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April 19, 2017

“Hell is other people” – and their taste in music…

Hell is quiz quotes FINAL


“Hell is other people.” (“L’enfer, c’est les Autres.”)
       Jean-Paul Sartre (1905-1980)
       French existential philosopher and writer and Marxist social activist
       This is the oft-quoted line from Sartre’s play No Exit (titled Huis Clos in French), spoken by the character Joseph Garcin. The play was first performed in French at the Théâtre du Vieux-Colombier theatre in Paris in May 1944. It was first performed in English at the Biltmore Theatre in New York City in 1946, using the translation by the renowned Beat writer and translator, Paul Bowles.  
       Bowles was a bit creative in his translation. “Huis clos” is a French idiomatic expression that’s similar to the English legal term “in camera,” meaning a judicial proceeding or discussion held in private. In fact, the play has sometimes been performed and filmed in English under the title In Camera.
       A more literal translation of “Huis Clos” would be “behind closed doors.” However, the play is best known by the title Bowles came up with. Apparently, it was a hellish translation challenge for him. In the biography Paul Bowles: A Life, he is quoted as saying: “I’m not very good at titles. It took me six weeks to get No Exit out of Huis Clos.”
       No Exit/Huis Clos is about the three doomed souls: a man, Joseph Garcin, and two women, Inès Serrano and Estelle Rigault. They are condemned to Hell for their sins. But instead of facing flames and torture, they are locked together in a room furnished in the Second French Empire style. (Hellish in itself!) There’s not much for them to do except talk about themselves and eventually deal with Estelle’s attempt to seduce Joseph.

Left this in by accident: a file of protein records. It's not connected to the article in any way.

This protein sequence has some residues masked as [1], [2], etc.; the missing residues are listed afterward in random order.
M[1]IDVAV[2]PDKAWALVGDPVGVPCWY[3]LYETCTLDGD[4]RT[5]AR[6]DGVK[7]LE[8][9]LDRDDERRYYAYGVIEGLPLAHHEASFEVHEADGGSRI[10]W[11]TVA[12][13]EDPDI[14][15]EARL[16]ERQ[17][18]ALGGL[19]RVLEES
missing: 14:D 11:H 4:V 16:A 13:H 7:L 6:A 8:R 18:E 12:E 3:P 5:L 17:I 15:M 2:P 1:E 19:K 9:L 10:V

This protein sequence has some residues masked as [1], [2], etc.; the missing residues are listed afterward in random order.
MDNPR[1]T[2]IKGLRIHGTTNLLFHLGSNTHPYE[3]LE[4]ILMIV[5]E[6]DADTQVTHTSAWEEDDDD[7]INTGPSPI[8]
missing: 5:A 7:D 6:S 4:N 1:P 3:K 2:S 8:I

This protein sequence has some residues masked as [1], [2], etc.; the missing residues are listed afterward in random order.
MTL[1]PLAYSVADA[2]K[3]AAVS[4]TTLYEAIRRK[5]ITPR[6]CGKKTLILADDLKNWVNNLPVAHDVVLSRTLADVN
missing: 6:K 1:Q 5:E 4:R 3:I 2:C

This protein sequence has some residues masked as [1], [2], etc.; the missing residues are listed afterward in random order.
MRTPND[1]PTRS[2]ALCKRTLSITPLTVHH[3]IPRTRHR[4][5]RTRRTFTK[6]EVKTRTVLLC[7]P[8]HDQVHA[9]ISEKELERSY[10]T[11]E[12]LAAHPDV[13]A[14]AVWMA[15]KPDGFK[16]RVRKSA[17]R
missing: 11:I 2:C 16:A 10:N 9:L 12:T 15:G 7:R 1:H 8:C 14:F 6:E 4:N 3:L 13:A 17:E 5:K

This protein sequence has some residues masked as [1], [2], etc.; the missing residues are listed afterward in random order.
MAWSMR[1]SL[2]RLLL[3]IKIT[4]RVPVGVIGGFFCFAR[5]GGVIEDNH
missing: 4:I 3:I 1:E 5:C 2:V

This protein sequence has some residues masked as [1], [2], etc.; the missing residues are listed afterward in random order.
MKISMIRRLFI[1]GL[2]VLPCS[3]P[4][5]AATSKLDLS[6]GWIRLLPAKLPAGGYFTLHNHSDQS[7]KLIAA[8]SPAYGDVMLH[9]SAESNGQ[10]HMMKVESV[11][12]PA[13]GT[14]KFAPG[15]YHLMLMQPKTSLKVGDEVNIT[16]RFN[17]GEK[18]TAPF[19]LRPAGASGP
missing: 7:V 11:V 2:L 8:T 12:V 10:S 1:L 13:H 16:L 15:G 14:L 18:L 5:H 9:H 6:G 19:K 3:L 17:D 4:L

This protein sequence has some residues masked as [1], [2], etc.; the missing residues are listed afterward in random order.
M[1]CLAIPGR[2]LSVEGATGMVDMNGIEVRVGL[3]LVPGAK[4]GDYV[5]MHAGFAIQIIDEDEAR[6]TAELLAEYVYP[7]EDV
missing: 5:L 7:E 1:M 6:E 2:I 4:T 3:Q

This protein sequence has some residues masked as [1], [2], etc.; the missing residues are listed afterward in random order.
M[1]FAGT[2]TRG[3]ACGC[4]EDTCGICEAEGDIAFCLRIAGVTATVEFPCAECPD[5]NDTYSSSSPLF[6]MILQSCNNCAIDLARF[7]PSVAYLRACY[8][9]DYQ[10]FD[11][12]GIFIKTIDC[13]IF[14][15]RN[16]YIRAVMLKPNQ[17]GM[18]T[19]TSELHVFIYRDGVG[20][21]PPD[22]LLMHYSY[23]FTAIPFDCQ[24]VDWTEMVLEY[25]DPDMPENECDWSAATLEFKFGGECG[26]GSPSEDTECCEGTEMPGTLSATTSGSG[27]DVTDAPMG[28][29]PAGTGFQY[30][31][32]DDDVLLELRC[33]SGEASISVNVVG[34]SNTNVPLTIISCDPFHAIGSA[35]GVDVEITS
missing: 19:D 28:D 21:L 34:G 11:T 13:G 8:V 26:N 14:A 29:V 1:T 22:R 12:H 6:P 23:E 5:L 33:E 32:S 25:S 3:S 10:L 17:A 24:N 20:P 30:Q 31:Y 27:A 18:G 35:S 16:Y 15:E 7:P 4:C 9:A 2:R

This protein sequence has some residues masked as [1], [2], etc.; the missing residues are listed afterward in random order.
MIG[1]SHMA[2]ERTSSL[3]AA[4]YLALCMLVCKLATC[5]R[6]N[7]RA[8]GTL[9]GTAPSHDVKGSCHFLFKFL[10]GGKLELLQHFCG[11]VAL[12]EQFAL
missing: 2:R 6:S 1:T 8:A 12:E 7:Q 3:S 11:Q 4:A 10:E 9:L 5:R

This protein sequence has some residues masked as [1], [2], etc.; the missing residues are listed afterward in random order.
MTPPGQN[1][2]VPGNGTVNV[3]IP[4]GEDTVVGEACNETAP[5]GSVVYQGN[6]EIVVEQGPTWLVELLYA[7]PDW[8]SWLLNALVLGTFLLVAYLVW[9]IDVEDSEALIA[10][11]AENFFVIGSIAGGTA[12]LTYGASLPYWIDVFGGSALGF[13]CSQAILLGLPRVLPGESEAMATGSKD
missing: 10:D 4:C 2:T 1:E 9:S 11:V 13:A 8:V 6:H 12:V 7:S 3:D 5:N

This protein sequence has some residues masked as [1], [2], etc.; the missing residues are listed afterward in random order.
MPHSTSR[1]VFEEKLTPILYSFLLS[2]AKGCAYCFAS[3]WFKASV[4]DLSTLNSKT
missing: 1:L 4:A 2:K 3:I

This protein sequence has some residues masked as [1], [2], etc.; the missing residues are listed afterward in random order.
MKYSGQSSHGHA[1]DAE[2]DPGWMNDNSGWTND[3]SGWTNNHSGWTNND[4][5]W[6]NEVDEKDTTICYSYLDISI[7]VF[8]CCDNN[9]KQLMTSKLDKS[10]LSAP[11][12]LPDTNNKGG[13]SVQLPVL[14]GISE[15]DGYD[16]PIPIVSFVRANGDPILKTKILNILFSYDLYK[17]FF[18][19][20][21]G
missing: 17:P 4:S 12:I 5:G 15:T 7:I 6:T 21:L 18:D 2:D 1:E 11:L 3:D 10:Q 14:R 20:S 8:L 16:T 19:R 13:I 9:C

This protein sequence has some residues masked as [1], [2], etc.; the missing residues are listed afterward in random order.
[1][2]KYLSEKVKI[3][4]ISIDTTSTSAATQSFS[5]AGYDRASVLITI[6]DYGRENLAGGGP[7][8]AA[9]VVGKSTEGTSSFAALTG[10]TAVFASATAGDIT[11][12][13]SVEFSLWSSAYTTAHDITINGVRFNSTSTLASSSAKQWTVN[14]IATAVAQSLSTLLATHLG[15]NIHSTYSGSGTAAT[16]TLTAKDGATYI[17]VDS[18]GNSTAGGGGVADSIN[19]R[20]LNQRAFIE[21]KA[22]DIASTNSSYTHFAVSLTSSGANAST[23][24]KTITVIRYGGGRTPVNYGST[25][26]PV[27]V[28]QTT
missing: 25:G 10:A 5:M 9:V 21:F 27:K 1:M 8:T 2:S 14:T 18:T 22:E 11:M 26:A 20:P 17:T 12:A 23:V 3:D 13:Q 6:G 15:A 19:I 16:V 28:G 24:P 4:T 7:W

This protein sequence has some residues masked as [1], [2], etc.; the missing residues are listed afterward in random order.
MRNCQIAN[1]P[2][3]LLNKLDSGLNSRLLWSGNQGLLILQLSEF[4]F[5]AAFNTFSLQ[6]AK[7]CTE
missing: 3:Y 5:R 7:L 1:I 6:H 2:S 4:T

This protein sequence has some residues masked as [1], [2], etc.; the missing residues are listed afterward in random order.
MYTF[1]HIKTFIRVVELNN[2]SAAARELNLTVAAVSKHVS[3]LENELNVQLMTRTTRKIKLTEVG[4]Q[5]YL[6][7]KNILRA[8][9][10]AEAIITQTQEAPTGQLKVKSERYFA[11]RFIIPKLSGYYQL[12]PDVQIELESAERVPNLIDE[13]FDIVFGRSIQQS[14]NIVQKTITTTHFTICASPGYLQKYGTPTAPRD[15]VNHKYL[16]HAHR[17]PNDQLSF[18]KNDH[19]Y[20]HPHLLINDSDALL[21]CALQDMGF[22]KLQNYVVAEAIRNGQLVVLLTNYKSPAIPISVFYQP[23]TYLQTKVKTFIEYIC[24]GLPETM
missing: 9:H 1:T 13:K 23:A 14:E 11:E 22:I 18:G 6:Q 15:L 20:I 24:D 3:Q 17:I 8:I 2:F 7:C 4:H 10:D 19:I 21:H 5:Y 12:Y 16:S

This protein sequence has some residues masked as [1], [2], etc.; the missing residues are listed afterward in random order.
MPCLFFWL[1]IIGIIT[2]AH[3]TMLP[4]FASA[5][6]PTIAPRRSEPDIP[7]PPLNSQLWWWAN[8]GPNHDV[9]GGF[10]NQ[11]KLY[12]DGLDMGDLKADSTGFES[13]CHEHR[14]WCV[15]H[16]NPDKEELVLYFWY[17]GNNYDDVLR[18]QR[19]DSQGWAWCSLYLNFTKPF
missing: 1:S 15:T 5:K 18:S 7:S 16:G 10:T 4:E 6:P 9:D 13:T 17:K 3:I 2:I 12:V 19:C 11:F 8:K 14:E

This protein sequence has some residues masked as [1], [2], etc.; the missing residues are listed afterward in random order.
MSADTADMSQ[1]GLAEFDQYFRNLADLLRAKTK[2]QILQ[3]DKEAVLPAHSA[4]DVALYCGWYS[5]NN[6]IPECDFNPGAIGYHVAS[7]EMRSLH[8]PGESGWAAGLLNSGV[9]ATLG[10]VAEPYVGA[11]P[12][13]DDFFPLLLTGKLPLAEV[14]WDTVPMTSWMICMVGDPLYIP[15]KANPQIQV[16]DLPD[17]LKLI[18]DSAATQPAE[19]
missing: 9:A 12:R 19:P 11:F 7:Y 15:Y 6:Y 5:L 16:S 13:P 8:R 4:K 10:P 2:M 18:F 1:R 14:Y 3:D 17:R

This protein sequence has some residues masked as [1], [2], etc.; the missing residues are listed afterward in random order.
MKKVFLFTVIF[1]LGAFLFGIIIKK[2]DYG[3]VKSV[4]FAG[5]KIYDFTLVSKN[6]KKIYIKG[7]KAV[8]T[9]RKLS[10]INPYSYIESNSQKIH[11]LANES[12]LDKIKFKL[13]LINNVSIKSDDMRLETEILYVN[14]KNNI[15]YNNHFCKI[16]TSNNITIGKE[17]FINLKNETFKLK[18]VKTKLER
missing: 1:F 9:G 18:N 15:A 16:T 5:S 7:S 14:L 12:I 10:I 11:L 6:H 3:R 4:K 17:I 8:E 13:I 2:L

French Church of Satan


“Have you heard the expression ‘Hell is other people’? This is true, especially if the other people are French.”
       Satan (as quoted by writer David Katz)
       In a humorous “interview” with the Lord of Hell, “What I’ve Learned: Satan,” published in Esquire magazine, January 2007.

T.S. Eliot Cocktail Party play poster


“What is hell? Hell is oneself,
  Hell is alone, the other figures in it
  Merely projections. There is nothing to escape from
  And nothing to escape to. One is always alone.”
       T.S. Eliot
       British poet and playwright
       Said by the character Edward Chamberlayne in Eliot’s play The Cocktail Party, first performed in 1949. In the play, Edward makes amends with his wife Lavinia at a party, after they’d split due to his infidelity. It was the most popular of Eliot’s seven plays in his lifetime.

The Heming Way book


“Hell isn’t other people; it’s other people when you’re sober.”
       Marty Beckerman

       American author
       In his very funny book The Heming Way, which spoofs Ernest Hemingway’s uber-manly attitudes and behavior. The subtitle is How to Unleash the Booze-Inhaling, Animal-Slaughtering, War-Glorifying, Hairy-Chested Retro-Sexual Legend Within, Just Like Papa!

Wilson movie


“Hell may be other people, but they’re all we’ve got.”
       Stephanie Zacharek
       Film critic for Time magazine
       Her encapsulation of the point of the movie Wilson (starring Woody Harrelson as the title character), in her review in Time, April 3, 2017. The film is based on the graphic novel by American cartoonist Daniel Clowes.

Li'l Bastard by David McGimpsey


“Hell is other people’s taste in music.”
       David McGimpsey

       Canadian poet and novelist
       In his book of sonnets, Li’l Bastard (2011)

john guzlowski on Twitter


“Hell is other people’s politics.”
       John Guzlowski
       Polish-born American writer and poet
       His response on Twitter to a tweet by Quaint Magazine that said: “Throughout the next few days, we'll be reposting links to work we've published that speaks to the current political climate.”

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April 12, 2017

In space no one can hear you scream (or retch, or sigh, or…)

Alien movie poster


“In space no one can hear you scream.”
       The memorable marketing slogan used for the 1979 movie Alien 
       This famous tagline and the image of the alien egg used for posters and ads promoting Alien were created by Steve Frankfurt and Philip Gips, partners of the graphic design firm Frankfurt Gips Balkind (now In Sync Bemis Balkind). It has been repurposed, copied and parodied countless times ever since.